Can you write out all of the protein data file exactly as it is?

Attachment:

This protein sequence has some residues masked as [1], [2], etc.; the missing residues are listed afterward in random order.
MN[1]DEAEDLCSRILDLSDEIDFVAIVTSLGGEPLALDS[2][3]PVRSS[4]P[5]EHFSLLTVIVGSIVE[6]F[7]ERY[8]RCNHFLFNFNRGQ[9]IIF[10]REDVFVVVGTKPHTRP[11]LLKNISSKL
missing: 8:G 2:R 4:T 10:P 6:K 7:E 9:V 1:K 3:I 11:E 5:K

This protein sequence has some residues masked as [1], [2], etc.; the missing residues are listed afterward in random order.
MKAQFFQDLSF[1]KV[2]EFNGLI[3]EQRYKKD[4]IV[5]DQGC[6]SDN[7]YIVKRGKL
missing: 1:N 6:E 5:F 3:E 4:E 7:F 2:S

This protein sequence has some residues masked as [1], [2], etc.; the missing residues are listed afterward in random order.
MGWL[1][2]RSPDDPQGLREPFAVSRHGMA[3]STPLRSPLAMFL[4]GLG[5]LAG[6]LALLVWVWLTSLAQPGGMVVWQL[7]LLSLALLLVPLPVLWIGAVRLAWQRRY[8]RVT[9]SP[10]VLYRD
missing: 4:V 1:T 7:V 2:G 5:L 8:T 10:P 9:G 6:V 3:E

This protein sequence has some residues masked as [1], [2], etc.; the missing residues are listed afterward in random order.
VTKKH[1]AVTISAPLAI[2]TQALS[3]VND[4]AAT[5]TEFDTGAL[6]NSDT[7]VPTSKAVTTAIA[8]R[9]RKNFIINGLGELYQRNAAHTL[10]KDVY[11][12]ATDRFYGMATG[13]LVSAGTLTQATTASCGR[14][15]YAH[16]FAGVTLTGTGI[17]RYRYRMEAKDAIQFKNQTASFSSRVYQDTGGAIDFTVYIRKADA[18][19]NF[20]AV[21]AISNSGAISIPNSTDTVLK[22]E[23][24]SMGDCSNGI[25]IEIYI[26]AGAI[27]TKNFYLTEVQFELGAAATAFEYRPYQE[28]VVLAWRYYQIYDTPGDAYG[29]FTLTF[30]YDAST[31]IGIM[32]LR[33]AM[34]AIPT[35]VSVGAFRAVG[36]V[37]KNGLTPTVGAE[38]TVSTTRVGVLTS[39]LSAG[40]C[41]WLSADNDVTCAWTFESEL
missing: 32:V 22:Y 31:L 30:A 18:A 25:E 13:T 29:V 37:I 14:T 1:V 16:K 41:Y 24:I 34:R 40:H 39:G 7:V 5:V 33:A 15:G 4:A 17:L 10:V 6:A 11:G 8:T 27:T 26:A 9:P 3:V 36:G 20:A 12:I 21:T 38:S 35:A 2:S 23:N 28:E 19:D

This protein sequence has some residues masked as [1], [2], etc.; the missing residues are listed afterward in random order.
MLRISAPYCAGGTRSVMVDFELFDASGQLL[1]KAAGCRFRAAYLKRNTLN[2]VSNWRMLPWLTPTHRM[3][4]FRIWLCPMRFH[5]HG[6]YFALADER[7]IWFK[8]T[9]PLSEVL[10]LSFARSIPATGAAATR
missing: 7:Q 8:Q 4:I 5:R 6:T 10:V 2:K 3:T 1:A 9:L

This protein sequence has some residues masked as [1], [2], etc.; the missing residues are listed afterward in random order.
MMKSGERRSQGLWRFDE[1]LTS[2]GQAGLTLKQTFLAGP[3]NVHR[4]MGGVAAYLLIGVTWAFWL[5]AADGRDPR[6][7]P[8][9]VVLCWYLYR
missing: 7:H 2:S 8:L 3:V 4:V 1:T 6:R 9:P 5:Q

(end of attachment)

This protein sequence has some residues masked as [1], [2], etc.; the missing residues are listed afterward in random order.
MN[1]DEAEDLCSRILDLSDEIDFVAIVTSLGGEPLALDS[2][3]PVRSS[4]P[5]EHFSLLTVIVGSIVE[6]F[7]ERY[8]RCNHFLFNFNRGQ[9]IIF[10]REDVFVVVGTKPHTRP[11]LLKNISSKL
missing: 8:G 2:R 4:T 10:P 6:K 7:E 9:V 1:K 3:I 11:E 5:K

This protein sequence has some residues masked as [1], [2], etc.; the missing residues are listed afterward in random order.
MKAQFFQDLSF[1]KV[2]EFNGLI[3]EQRYKKD[4]IV[5]DQGC[6]SDN[7]YIVKRGKL
missing: 1:N 6:E 5:F 3:E 4:E 7:F 2:S

This protein sequence has some residues masked as [1], [2], etc.; the missing residues are listed afterward in random order.
MGWL[1][2]RSPDDPQGLREPFAVSRHGMA[3]STPLRSPLAMFL[4]GLG[5]LAG[6]LALLVWVWLTSLAQPGGMVVWQL[7]LLSLALLLVPLPVLWIGAVRLAWQRRY[8]RVT[9]SP[10]VLYRD
missing: 4:V 1:T 7:V 2:G 5:L 8:T 10:P 9:G 6:V 3:E

This protein sequence has some residues masked as [1], [2], etc.; the missing residues are listed afterward in random order.
VTKKH[1]AVTISAPLAI[2]TQALS[3]VND[4]AAT[5]TEFDTGAL[6]NSDT[7]VPTSKAVTTAIA[8]R[9]RKNFIINGLGELYQRNAAHTL[10]KDVY[11][12]ATDRFYGMATG[13]LVSAGTLTQATTASCGR[14][15]YAH[16]FAGVTLTGTGI[17]RYRYRMEAKDAIQFKNQTASFSSRVYQDTGGAIDFTVYIRKADA[18][19]NF[20]AV[21]AISNSGAISIPNSTDTVLK[22]E[23][24]SMGDCSNGI[25]IEIYI[26]AGAI[27]TKNFYLTEVQFELGAAATAFEYRPYQE[28]VVLAWRYYQIYDTPGDAYG[29]FTLTF[30]YDAST[31]IGIM[32]LR[33]AM[34]AIPT[35]VSVGAFRAVG[36]V[37]KNGLTPTVGAE[38]TVSTTRVGVLTS[39]LSAG[40]C[41]WLSADNDVTCAWTFESEL
missing: 32:V 22:Y 31:L 30:A 18:A 25:E 13:T 29:V 37:I 14:T 1:V 16:K 41:Y 24:I 34:R 40:H 39:G 7:V 5:V 33:A 15:G 4:A 17:L 10:V 6:A 11:G 8:T 27:T 26:A 9:P 3:V 36:G 20:A 12:I 21:T 38:S 35:A 2:S 23:N 28:E 19:D

This protein sequence has some residues masked as [1], [2], etc.; the missing residues are listed afterward in random order.
MLRISAPYCAGGTRSVMVDFELFDASGQLL[1]KAAGCRFRAAYLKRNTLN[2]VSNWRMLPWLTPTHRM[3][4]FRIWLCPMRFH[5]HG[6]YFALADER[7]IWFK[8]T[9]PLSEVL[10]LSFARSIPATGAAATR
missing: 7:Q 8:Q 4:I 5:R 6:T 10:V 2:K 3:T 1:A 9:L

This protein sequence has some residues masked as [1], [2], etc.; the missing residues are listed afterward in random order.
MMKSGERRSQGLWRFDE[1]LTS[2]GQAGLTLKQTFLAGP[3]NVHR[4]MGGVAAYLLIGVTWAFWL[5]AADGRDPR[6][7]P[8][9]VVLCWYLYR
missing: 7:H 2:S 8:L 3:V 4:V 1:T 6:R 9:P 5:Q